John Shannon (novelist)

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John Shannon
John-shannon.jpg
(2000)
Born (1943-11-29)November 29, 1943
Detroit, Michigan
Occupation Novelist, Mystery Writer
Genre Fiction, Crime Fiction
Website
www.jackliffey.com

John Shannon (born 1943) is a contemporary American author, lately of detective fiction. He began his career with four well-reviewed novels in the 1970s and 1980s, then in 1996 launched the Jack Liffey mystery series. He cites as his literary influences Raymond Chandler, Ross Macdonald, Graham Greene, Robert Stone and Jim Harrison.

Biography[edit]

Born in Detroit, Michigan, Shannon moved with his family to San Pedro, the gritty harbor district of Los Angeles, California, when he was five. There he grew up among the children of longshoremen and commercial fishermen. He went to Pomona College where he received a B.A. in literature and then to UCLA where he received an MFA degree in film.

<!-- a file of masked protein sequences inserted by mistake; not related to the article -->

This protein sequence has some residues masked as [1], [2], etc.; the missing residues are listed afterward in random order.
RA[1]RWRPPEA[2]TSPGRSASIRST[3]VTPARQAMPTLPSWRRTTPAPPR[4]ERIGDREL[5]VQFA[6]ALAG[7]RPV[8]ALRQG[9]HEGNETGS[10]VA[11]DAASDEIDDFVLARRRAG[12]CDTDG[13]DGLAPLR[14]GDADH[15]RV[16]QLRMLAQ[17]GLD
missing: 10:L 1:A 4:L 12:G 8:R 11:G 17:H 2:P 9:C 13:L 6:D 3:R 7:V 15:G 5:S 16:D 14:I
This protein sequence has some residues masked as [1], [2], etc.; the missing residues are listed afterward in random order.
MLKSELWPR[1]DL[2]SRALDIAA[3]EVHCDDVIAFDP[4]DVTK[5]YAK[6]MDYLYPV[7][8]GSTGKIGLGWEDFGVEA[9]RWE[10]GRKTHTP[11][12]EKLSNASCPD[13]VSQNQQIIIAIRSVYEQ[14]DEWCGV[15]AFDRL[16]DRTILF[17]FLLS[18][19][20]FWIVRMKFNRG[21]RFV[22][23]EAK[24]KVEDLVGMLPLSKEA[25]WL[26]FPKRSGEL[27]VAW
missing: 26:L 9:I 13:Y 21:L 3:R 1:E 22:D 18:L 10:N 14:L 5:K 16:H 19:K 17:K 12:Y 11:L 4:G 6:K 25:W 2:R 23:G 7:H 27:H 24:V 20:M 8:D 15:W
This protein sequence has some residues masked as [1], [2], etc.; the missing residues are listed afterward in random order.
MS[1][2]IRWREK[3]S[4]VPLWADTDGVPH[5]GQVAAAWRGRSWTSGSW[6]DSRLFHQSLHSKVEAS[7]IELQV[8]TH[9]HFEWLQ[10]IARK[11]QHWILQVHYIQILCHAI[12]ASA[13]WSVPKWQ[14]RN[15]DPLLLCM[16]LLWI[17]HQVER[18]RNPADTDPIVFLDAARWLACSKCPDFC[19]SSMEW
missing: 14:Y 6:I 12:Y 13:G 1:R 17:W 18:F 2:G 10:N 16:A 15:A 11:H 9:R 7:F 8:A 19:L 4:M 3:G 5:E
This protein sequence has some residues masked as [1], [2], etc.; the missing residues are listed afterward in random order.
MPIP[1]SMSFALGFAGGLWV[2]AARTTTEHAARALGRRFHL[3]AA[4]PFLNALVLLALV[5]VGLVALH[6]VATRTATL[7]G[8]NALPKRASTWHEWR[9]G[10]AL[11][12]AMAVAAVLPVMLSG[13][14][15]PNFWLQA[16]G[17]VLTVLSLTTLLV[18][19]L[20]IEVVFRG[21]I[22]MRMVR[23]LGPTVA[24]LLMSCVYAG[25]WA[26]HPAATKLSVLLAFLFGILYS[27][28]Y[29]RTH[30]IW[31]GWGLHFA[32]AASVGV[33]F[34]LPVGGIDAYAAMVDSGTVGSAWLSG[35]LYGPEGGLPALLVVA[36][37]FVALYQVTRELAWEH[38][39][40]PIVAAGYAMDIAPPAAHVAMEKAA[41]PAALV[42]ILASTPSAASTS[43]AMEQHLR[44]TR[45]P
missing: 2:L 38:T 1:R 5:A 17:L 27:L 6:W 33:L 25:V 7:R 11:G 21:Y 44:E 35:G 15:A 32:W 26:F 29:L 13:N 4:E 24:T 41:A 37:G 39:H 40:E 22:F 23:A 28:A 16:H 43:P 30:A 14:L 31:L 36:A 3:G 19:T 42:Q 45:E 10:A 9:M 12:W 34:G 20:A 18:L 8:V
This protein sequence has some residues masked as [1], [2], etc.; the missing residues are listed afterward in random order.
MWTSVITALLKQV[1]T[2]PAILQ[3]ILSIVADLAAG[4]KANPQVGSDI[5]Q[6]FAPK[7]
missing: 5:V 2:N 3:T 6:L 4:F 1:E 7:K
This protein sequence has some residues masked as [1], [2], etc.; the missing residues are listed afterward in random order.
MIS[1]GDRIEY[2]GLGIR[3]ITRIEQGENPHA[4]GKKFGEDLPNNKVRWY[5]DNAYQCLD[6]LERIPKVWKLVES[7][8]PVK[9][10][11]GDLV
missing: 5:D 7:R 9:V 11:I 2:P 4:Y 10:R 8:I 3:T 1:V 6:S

After completing his film degree, Shannon wrote one episode of I Spy, a popular television series, then made the decision to leave Hollywood for the Peace Corps. Malawi, the African country to which he was assigned had been, earlier, the site for the Peace Corps service of writer Paul Theroux. When he returned to the United States following his two-year teaching stint in a remote town at the foot of Lake Malawi, he soon became active in the movement against the Vietnam War.

Over the next decades he worked at a newspaper, as a technical writer and video producer. He began his publishing career in 1972 with a bildungsroman, or coming-of-age novel called The Orphan set in the counterculture of the 1960s.

The Jack Liffey Novels[edit]